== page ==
WWF Launches New Sustainable Seafood Report which calls for Hong Kong to become a leader in sustainable trade and consumption | WWF Hong Kong

WWF Launches New Sustainable Seafood Report which calls for Hong Kong to become a leader in sustainable trade and consumption

Posted
07 June 2016


Tomorrow (8 June) is World Oceans Day. This is the perfect day for everyone on Earth to reflect on how we can better protect the world’s oceans. It is also a day when all of us in Hong Kong should review our consumption habits, particularly in terms of the world’s marine resources. On World Oceans Day, WWF-Hong Kong will launch a report entitled The Sustainable Seafood Movement in Hong Kong – Progress, Prospect and Challenges. The report discusses recent developments in the sustainable seafood industry in Hong Kong and also identifies where improvements can be made.
 
Seafood is an integral part of people’s diet in many nations, and as a result the worldwide demand for seafood has been continually rising. The global production of seafood, whether from capture or aquaculture fisheries, has expanded nearly eight-fold since the second half of the 20th century: from 20 million tonnes in 1950 to 158 million tonnes in 2012. However, this enormous growth has come at the expense of sustainability. According to the Food and Agriculture Organization of the United Nations (FAO), in 2011 as much as 90 per cent of global fisheries resources were either fully exploited or over-exploited, meaning that there is no room for these fisheries to expand further.
 
Despite being a small city, Hong Kong has an important role to play in providing solutions to this global challenge. The latest figures from the FAO show that Hong Kong people are the second largest per capita consumers of seafood in Asia, and the seventh largest in the world. Hong Kong imports seafood from over 170 countries and territories around the world. When looked at holistically, these facts reveal that the seafood choices we make in Hong Kong have a direct and significant impact on fisheries resources worldwide. They also underline the fact that Hong Kong has an undeniable responsibility to play a part in conserving the world’s ocean resources.
 
To help kick-start an active response to this issue, WWF-Hong Kong published its first Seafood Guide 2007 – the first such guide in Asia – to raise public awareness and help educate people about the importance of choosing sustainable seafood. WWF also began engaging with key industry sectors in 2010, namely the food and beverage industry and seafood suppliers, so as to improve their sourcing practices and provide sustainable seafood options to consumers.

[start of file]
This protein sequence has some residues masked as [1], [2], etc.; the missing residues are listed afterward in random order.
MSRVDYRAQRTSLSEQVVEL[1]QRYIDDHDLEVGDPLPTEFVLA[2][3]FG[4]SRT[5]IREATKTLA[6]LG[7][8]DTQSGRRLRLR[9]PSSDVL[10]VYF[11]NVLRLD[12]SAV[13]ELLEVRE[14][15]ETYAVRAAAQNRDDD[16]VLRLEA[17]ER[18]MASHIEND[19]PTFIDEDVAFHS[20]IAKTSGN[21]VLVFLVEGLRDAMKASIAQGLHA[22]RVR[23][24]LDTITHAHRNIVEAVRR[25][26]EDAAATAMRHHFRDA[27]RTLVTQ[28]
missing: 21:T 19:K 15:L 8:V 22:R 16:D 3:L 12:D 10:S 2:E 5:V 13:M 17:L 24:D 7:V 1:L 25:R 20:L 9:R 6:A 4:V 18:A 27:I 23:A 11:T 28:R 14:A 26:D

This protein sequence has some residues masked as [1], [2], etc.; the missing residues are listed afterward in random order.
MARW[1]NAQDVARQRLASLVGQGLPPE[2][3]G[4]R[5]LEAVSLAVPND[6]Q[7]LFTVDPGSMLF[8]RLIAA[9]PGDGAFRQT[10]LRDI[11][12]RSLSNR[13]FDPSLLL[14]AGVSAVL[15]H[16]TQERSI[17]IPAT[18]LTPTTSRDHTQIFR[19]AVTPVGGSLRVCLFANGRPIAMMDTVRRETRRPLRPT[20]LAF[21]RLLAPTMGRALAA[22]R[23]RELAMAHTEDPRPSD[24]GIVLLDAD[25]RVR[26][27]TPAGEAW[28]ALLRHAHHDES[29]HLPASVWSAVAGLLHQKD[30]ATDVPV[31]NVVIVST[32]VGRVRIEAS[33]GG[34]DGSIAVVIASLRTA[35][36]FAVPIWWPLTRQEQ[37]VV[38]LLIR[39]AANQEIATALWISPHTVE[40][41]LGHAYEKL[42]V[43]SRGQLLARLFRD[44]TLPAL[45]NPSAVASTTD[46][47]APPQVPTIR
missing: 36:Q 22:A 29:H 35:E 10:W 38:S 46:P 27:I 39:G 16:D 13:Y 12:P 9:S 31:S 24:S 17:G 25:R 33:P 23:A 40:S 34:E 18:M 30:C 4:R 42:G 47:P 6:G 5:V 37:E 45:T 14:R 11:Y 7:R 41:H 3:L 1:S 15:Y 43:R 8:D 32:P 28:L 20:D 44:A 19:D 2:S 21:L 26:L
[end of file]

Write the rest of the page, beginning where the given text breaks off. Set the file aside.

WWF’s new report was also designed to be a kind of “status report”, providing a review of the local sustainable seafood market and containing information and viewpoints shared by restaurants, hotel groups, clubhouses, fast food chains and seafood suppliers that have commenced their sustainable seafood journey. “While this report shows that the sustainable seafood movement has taken root in society, it will also require considerable effort from the food and beverage industry, seafood suppliers, and the Hong Kong government to sustain this movement. We need these groups to take the lead and start championing the movement, so as to move a major step forward to become the most sustainable city in Asia.” said Dr Allen To, WWF’s Assistant Manager for the Footprint Programme.
 
The Council for Sustainable Development is tasked with providing recommendations to the government regarding the promotion of the sustainable use of biological resources such as seafood, timber and palm oil. Consumer power is the key to success: “We believe that the successful experience shared by the sustainable seafood movement in Hong Kong provides a useful reference for how we can leverage the purchasing power of seven million Hongkongers to promote sustainable trade and consumption in this city. The role of government should be to create a conducive environment to encourage and drive this change”, concludes C.W. Cheung, Senior Head of WWF’s Climate and Footprint Programmes.
 
The full report is available here
http://www.wwf.org.hk/en/whatwedo/footprint/seafood/